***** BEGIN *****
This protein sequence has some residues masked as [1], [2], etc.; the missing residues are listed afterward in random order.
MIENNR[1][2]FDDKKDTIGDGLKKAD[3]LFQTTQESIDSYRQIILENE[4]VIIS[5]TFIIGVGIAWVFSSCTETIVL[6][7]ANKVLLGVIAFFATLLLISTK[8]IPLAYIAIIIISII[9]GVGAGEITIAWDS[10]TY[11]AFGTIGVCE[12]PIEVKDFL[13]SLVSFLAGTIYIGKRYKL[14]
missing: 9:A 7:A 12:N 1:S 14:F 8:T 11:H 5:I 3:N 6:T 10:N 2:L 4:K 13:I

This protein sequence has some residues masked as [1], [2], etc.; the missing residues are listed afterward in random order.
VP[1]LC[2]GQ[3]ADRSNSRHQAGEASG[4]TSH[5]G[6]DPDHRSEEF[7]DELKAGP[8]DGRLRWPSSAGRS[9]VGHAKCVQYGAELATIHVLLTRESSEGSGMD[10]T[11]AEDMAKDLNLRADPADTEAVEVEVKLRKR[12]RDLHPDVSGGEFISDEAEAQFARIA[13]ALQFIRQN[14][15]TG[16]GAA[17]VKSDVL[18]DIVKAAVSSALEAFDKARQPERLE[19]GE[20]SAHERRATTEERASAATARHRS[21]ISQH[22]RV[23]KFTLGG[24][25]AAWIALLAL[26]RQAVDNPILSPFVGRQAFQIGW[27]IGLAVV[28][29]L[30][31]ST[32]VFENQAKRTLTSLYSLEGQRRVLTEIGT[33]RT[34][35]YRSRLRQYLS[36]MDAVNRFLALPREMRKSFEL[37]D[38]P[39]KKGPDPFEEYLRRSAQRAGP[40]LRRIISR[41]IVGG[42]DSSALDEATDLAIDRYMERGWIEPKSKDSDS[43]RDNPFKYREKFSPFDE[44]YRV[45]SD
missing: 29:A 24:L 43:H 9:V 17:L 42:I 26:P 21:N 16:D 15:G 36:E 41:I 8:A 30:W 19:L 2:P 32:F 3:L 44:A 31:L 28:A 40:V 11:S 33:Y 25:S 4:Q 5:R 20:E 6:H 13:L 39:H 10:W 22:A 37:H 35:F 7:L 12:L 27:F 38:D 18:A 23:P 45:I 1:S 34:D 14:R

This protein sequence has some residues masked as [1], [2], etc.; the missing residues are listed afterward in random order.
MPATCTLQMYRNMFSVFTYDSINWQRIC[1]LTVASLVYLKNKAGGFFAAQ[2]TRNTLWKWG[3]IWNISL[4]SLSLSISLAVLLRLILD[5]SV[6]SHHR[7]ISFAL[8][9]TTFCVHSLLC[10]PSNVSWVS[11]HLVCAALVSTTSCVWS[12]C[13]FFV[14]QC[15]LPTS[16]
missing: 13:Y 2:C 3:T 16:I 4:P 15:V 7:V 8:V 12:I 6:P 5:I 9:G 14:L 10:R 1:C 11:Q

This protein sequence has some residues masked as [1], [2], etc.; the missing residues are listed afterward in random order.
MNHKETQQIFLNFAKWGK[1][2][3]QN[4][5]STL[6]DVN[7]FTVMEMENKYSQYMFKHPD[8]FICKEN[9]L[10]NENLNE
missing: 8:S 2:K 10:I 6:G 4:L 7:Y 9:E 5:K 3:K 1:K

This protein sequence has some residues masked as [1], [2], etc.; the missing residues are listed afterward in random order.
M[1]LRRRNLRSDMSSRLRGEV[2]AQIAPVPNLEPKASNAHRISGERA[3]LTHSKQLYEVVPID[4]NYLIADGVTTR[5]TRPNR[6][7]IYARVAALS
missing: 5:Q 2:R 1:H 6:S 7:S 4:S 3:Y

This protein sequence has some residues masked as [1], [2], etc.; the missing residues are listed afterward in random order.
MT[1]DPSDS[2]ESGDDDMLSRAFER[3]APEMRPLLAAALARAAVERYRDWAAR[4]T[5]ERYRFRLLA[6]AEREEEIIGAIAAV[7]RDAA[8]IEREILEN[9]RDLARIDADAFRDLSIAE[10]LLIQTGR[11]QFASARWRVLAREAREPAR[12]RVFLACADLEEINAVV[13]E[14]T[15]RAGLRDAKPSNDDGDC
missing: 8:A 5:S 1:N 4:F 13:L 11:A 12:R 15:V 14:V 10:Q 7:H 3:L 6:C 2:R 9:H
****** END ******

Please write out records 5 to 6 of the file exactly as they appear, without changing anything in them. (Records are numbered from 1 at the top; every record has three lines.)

This protein sequence has some residues masked as [1], [2], etc.; the missing residues are listed afterward in random order.
M[1]LRRRNLRSDMSSRLRGEV[2]AQIAPVPNLEPKASNAHRISGERA[3]LTHSKQLYEVVPID[4]NYLIADGVTTR[5]TRPNR[6][7]IYARVAALS
missing: 5:Q 2:R 1:H 6:S 7:S 4:S 3:Y

This protein sequence has some residues masked as [1], [2], etc.; the missing residues are listed afterward in random order.
MT[1]DPSDS[2]ESGDDDMLSRAFER[3]APEMRPLLAAALARAAVERYRDWAAR[4]T[5]ERYRFRLLA[6]AEREEEIIGAIAAV[7]RDAA[8]IEREILEN[9]RDLARIDADAFRDLSIAE[10]LLIQTGR[11]QFASARWRVLAREAREPAR[12]RVFLACADLEEINAVV[13]E[14]T[15]RAGLRDAKPSNDDGDC
missing: 8:A 5:S 1:N 4:F 13:L 11:A 12:R 15:V 14:V 10:Q 7:H 3:L 6:C 2:R 9:H